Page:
where it was compiled from an extensive collection of rich folk poetry by Elias Lönnrot, district physician in the provincial capital of Kajaani from 1833 to 1853. Most of the poems comprising the Kalevala were collected in the Viena district of Russian Karelia in the villages of the Vuokkiniemi area. Viena is the site of an indigenous culture which has lived in harmony with nature for centuries and whose language, the Viena dialect, is very close to Finnish. The tradition of epic oral folk poetry was still very much alive in Viena in Lönnrot's time; in Finland it was already on the verge of extinction. In fact, through the Kalevala the dialect spoken in Viena came to contribute crucially to the development of the Finnish language as a significant cultural medium. It was only after publication of the Kalevala that literature in the Finnish language came into its own.
The first edition of the Kalevala - known as the Old Kalevala - appeared in 1835. The work was based on material collected by Lönnrot himself and, to a lesser extent, on the small, earlier body of poetry recorded in the region prior to his field trips. However limited in scope, it was this latter material that inspired Lönnrot to collect folk poetry to begin with. A new, augmented edition of the Kalevala was published in 1849. In preparing the manuscript for this later edition, Lönnrot obtained extensive material from other poetry collectors, but the bulk of the work comprised the material he had previously gathered. Although the Kalevala is based on folk poetry, it nevertheless can be seen as Lönnrot's own creation. He combined poems and figures from folk poetry in order to produce a coherent whole. However, Lönnrot himself, particularly when compiling the Old Kalevala, thought he was on the trail of the original form of an ancient epic poem which had merely become fragmented over time.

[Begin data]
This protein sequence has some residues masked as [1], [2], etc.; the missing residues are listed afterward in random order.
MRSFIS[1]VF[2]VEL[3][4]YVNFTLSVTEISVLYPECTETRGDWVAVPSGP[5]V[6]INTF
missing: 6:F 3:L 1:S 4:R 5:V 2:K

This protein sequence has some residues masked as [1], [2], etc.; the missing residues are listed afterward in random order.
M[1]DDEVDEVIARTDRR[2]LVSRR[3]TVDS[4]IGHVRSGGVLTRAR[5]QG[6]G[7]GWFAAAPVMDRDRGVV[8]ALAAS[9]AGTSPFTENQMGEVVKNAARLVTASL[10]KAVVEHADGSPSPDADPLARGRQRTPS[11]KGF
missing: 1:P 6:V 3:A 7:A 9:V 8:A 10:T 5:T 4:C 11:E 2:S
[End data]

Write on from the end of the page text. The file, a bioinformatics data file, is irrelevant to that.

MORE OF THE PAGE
The Kalevala gave the Finnish people an identity. It is the cornerstone of Finnish culture, which soon began to exert a profound influence on the other spheres of artistic endeavor.
Lönnrot provided the archaic Kalevala with a lyrical sister, the Kanteletar. The collection of lyric poems and ballads was published in 1840.
Lönnrot's relationship to Kainuu - his home for over twenty years - has been studied from a variety of perspectives, but the part of his poetry-collecting field trips spent in Kainuu and his travels in the far corners of the district of Kajaani have received comparatively little attention. Yet, any study of these expeditions will yield many interesting facts. Kainuu was - and still is - a unique province in many respects, not least because, together with the Viena district in Russian Karelia, it is the concrete birthplace of the Kalevala.